If you could inspire one movement that would bring the most amount of good to the most amount of people, what would that be?

The concept of extending kindness. We’re all quick to jump to conclusions based on our beliefs and goals. Everyone is operating at such a rapid pace that impatience can get the best of us. For kindness to prevail, however, we must assume positive intent in others. That means suspending judgment, actively listening, empathizing, and making people feel safe.

Can you please give us your favorite “Life Lesson Quote” and how that was relevant to you in your life?

“Victim thinking is powerless and begets more powerlessness. Owner thinking is powerful and leads to more power.” It’s from the book, “Ownership Spirit: The One Grand Key That Changes Everything Else” by Dennis Deaton, and it really resonates with me.

So often, we succumb to victim thinking and allow events to simply happen to us, versus owning our thoughts and actions and taking accountability for the events in our lives. It’s much easier to take the victim route and believe that life is just something that happens outside of our control.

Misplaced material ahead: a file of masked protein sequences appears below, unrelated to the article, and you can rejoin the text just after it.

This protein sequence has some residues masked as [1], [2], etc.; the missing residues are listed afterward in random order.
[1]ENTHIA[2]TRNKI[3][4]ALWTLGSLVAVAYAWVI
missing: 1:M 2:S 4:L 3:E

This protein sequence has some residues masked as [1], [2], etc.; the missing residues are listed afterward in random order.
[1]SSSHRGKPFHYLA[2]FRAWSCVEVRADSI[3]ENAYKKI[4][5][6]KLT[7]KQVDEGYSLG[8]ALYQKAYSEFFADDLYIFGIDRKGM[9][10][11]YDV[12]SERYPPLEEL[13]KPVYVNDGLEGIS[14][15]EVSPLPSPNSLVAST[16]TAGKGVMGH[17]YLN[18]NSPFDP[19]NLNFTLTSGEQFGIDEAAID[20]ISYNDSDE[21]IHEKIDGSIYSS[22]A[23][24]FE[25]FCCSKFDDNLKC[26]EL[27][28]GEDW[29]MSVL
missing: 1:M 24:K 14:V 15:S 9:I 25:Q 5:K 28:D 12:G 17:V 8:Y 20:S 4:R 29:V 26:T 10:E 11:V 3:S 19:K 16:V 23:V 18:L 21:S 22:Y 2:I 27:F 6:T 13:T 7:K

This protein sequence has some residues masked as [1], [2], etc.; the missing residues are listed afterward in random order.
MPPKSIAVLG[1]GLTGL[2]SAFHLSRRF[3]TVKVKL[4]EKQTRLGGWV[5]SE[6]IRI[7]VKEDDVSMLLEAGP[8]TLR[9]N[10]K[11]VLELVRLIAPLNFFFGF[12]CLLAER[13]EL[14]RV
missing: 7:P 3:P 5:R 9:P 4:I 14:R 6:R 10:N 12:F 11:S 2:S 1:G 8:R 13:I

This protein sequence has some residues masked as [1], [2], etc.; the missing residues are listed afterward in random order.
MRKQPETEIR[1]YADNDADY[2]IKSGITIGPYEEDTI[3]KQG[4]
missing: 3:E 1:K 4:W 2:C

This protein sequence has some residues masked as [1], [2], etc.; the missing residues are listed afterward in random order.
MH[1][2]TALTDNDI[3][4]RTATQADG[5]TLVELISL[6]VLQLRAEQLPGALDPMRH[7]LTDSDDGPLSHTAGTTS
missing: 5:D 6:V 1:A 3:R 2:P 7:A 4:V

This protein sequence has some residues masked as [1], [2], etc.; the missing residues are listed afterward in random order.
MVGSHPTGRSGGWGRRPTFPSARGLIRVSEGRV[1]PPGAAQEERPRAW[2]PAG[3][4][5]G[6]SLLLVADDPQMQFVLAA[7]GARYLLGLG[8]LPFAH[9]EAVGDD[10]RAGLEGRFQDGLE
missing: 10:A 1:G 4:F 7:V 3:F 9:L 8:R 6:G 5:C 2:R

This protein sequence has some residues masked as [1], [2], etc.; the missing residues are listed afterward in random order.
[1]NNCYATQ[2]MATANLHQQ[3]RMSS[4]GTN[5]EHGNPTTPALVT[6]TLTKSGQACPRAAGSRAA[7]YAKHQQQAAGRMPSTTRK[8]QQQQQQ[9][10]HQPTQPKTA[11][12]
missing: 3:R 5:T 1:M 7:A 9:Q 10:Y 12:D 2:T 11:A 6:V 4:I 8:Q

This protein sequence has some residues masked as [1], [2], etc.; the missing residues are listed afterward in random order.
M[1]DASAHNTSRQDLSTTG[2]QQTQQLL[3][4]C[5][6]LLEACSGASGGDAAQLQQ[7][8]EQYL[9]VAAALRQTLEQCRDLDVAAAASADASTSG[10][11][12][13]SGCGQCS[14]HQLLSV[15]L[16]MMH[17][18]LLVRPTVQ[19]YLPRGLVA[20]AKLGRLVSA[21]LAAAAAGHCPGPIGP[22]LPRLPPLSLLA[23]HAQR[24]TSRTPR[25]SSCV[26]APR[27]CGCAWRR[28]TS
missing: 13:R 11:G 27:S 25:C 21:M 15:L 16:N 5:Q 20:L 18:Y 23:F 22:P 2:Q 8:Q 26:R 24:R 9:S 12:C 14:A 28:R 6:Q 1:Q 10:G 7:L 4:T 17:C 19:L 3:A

We are very blessed to have some of the biggest names in Business, VC, Sports, and Entertainment read this column. Is there a person in the world whom you would love to have a private lunch with, and why?

Like many others, I’d be thrilled to dine with Michelle Obama because I have tremendous respect for her and all she’s accomplished in her life. But I’m going to take a different path on this question because influencers can appear in many different places.

As a Seinfeld and Curb Your Enthusiasm fan for many years, I’ve always been intrigued by comedian and writer, Larry David. There’s something about his quirky personality and unapologetic nature that feels like a breath of fresh air in today’s overly curated world.

I imagine lunch with Larry David could make for a good episode of Curb Your Enthusiasm. Where do I sign up?

Thank you so much for these fantastic insights!